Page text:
Academic journal article Narrative Culture

Narrative Cultures, Situated Story Webs, and the Politics of Relation

Academic journal article Narrative Culture

Narrative Cultures, Situated Story Webs, and the Politics of Relation

Article excerpt

As Thomas King afffirmed in his 2003 Massey Lectures, "the truth about stories is that that's all we are" (2). This is why I am genuinely excited about this new journal, Narrative Culture, and find myself responding somewhat foolheartedly to its editors' call for an opinion piece.1 What is the scope of narrative culture? What are some of the challenges and opportunities the framework of narrative culture poses to specific disciplines? What in this framework can the place of folk narratives and folk-narrative scholars be? The stories about stories I tell here in answer to these questions can only be informed by the stories-experiential, historical, imaginative, place-based, and scholarly-I know. The stories about stories I hope to read in Narrative Culture would move us to engage with "narrative cultures" in the plural as situated and interrelated practices where knowledges, desires, and conflicts are negotiated within and across worldly storytelling networks.

As the editors' "Introduction" in the first issue suggests, narrative culture invites interdisciplinary approaches to all kinds of narratives circulating in and adapted to a wide range of contexts and media: "By widening the scope from narrative to narrative culture, we acknowledge that narrative informs and reigns supreme in a large variety of cultural phenomena" and that narrative culture encompasses more "than, for instance, folk narrative, oral literature, popular narrating, or narratology" (Marzolph and Bendix 1). Significantly, the editors also remark on wanting "to foster exchange and learning across boundaries of learning," boundaries that are not simply disciplinary, but rather result from economic as well as geopolitical imbalances. Knowing that location has a strong impact on scholarship as narrative culture, the editors "seek to honor . . . the diffferent points of departure taken for granted or simply available to scholars in diffferent locations" (Marzolph and Bendix 6).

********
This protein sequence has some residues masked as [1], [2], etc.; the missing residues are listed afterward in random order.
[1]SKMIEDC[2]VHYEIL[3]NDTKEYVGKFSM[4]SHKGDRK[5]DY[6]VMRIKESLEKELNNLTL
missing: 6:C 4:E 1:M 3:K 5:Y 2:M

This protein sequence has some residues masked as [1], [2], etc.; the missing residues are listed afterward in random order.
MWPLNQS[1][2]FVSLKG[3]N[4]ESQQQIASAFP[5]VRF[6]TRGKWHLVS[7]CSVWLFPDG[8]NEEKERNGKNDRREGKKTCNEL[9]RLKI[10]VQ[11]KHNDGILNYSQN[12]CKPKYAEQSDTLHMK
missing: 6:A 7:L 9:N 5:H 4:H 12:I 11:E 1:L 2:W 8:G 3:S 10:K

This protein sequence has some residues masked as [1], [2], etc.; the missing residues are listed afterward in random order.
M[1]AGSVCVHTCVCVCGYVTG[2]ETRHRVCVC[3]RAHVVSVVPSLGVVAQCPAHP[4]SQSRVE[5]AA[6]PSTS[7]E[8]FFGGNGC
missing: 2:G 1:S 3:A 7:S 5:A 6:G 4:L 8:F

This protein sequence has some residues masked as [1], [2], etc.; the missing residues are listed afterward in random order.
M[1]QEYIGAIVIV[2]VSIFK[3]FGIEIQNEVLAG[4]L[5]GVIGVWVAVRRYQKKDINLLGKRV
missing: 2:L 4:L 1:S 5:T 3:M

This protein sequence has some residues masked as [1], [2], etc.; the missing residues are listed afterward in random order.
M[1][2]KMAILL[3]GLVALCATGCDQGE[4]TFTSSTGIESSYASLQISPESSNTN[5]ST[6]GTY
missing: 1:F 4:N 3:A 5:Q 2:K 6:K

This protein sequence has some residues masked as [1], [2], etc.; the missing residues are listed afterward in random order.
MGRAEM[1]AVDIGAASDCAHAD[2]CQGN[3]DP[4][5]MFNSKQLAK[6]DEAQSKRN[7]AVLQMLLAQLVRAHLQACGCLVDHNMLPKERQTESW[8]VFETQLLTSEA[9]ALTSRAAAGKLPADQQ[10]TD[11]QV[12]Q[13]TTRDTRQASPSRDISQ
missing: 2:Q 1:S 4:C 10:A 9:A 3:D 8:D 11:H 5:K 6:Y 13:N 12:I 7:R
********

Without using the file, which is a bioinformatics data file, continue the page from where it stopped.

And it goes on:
From my own location, I take the journal's offfering of a scholarly forum for narrative culture across disciplines and media as well as sociohistorical boundaries to deploy culture, a much-contested term, in specific ways. Narrative culture is a set of practices concerned with the production, exchange, and consumption of shared meanings-narratives, in this case-that depend on the work of representation and circulate in competition with one another.2 One of the challenges, then, of contributing to the study of narrative culture is to construct and engage scholarly tales that decode not only the workings of narrative texts as discourse and story, récit and histoire, in relation to one another and as performances to their storytelling contexts, but also the workings of power and knowledge that permeate the representational, conceptual, and material practices and efffects of these narrative texts.

While this is a specialized and relatively recent understanding of culture,3 it informs a widening range of approaches to narrative, and it helps to clarify how weighty King's claim actually is. The first Massey lecturer of Native descent, Cherokee fiction writer and theorist King tells stories about family, literature, and history as well as a creation story about Charm, a woman who fell from the sky (10-21). In retelling this Earth-Diver creation story, King highlights its principles of curiosity, balance, and cooperation. He comments on how such a story is entertaining but easily forgotten in North America where the legacy of "Genesis" dominates (21). Then he asks, "What kind of a world might we have created with that kind of story?" (28). Because we live by stories and in stories, he challenges his audience to take action: "Take Charm's story, for instance. It's yours. Do with it what you will. Tell it to friends. Turn it into a television movie. Forget it. But don't say in the years to come you would have lived your life diffferently if only you had heard this story" (29). Stories construct our worlds and us at the same time, emerging from actual negotiations with and in these worlds. …

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